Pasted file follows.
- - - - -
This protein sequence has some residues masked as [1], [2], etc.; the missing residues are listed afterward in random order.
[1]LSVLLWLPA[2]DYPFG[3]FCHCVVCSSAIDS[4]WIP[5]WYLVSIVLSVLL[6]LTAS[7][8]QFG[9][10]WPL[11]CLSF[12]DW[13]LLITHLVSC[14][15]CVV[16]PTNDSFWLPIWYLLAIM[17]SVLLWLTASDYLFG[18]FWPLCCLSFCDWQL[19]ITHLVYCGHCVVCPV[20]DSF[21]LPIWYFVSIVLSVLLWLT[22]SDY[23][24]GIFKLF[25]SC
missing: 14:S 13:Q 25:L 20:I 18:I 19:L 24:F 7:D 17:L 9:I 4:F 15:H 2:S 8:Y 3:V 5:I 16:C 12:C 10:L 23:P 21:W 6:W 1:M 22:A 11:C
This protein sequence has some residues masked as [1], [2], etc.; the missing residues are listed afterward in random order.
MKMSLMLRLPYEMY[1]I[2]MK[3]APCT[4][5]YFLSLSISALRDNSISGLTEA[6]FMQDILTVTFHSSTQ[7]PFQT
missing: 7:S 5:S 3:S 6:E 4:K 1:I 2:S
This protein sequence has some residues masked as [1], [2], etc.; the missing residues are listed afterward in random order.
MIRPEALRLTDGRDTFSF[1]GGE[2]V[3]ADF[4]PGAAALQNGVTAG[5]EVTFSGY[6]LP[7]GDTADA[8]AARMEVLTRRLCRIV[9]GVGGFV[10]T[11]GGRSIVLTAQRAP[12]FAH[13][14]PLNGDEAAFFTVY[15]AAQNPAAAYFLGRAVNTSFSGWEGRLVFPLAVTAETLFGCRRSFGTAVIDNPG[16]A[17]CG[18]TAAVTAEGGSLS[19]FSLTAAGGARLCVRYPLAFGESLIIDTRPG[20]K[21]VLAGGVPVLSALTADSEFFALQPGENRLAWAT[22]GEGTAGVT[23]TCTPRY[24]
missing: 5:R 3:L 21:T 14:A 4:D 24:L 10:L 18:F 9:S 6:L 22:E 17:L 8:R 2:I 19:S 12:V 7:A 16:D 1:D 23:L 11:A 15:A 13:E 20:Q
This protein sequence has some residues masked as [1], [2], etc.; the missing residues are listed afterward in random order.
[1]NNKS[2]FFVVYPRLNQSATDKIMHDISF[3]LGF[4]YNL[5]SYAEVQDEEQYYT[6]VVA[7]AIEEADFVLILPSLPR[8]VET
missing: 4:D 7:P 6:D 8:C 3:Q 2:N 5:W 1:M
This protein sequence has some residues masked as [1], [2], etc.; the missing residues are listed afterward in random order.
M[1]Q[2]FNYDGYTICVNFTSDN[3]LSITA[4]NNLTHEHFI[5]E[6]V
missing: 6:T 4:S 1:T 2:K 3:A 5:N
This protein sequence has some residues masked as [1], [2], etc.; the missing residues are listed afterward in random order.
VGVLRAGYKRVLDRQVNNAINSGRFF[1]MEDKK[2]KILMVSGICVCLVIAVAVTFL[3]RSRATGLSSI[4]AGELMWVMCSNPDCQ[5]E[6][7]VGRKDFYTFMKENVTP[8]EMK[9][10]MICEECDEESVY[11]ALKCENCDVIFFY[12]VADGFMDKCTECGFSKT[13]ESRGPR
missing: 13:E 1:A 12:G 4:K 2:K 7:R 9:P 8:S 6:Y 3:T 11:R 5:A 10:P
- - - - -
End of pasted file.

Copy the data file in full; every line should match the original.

This protein sequence has some residues masked as [1], [2], etc.; the missing residues are listed afterward in random order.
[1]LSVLLWLPA[2]DYPFG[3]FCHCVVCSSAIDS[4]WIP[5]WYLVSIVLSVLL[6]LTAS[7][8]QFG[9][10]WPL[11]CLSF[12]DW[13]LLITHLVSC[14][15]CVV[16]PTNDSFWLPIWYLLAIM[17]SVLLWLTASDYLFG[18]FWPLCCLSFCDWQL[19]ITHLVYCGHCVVCPV[20]DSF[21]LPIWYFVSIVLSVLLWLT[22]SDY[23][24]GIFKLF[25]SC
missing: 14:S 13:Q 25:L 20:I 18:I 19:L 24:F 7:D 17:L 9:I 4:F 15:H 2:S 8:Y 3:V 5:I 16:C 12:C 10:L 23:P 21:W 6:W 1:M 22:A 11:C
This protein sequence has some residues masked as [1], [2], etc.; the missing residues are listed afterward in random order.
MKMSLMLRLPYEMY[1]I[2]MK[3]APCT[4][5]YFLSLSISALRDNSISGLTEA[6]FMQDILTVTFHSSTQ[7]PFQT
missing: 7:S 5:S 3:S 6:E 4:K 1:I 2:S
This protein sequence has some residues masked as [1], [2], etc.; the missing residues are listed afterward in random order.
MIRPEALRLTDGRDTFSF[1]GGE[2]V[3]ADF[4]PGAAALQNGVTAG[5]EVTFSGY[6]LP[7]GDTADA[8]AARMEVLTRRLCRIV[9]GVGGFV[10]T[11]GGRSIVLTAQRAP[12]FAH[13][14]PLNGDEAAFFTVY[15]AAQNPAAAYFLGRAVNTSFSGWEGRLVFPLAVTAETLFGCRRSFGTAVIDNPG[16]A[17]CG[18]TAAVTAEGGSLS[19]FSLTAAGGARLCVRYPLAFGESLIIDTRPG[20]K[21]VLAGGVPVLSALTADSEFFALQPGENRLAWAT[22]GEGTAGVT[23]TCTPRY[24]
missing: 5:R 3:L 21:T 14:A 4:D 24:L 10:L 18:F 9:S 6:L 22:E 17:L 8:R 2:I 19:S 12:V 7:A 16:D 1:D 23:L 11:A 15:A 13:E 20:Q
This protein sequence has some residues masked as [1], [2], etc.; the missing residues are listed afterward in random order.
[1]NNKS[2]FFVVYPRLNQSATDKIMHDISF[3]LGF[4]YNL[5]SYAEVQDEEQYYT[6]VVA[7]AIEEADFVLILPSLPR[8]VET
missing: 4:D 7:P 6:D 8:C 3:Q 2:N 5:W 1:M
This protein sequence has some residues masked as [1], [2], etc.; the missing residues are listed afterward in random order.
M[1]Q[2]FNYDGYTICVNFTSDN[3]LSITA[4]NNLTHEHFI[5]E[6]V
missing: 6:T 4:S 1:T 2:K 3:A 5:N
This protein sequence has some residues masked as [1], [2], etc.; the missing residues are listed afterward in random order.
VGVLRAGYKRVLDRQVNNAINSGRFF[1]MEDKK[2]KILMVSGICVCLVIAVAVTFL[3]RSRATGLSSI[4]AGELMWVMCSNPDCQ[5]E[6][7]VGRKDFYTFMKENVTP[8]EMK[9][10]MICEECDEESVY[11]ALKCENCDVIFFY[12]VADGFMDKCTECGFSKT[13]ESRGPR
missing: 13:E 1:A 12:G 4:K 2:K 7:R 9:P 8:S 6:Y 3:T 11:R 5:A 10:P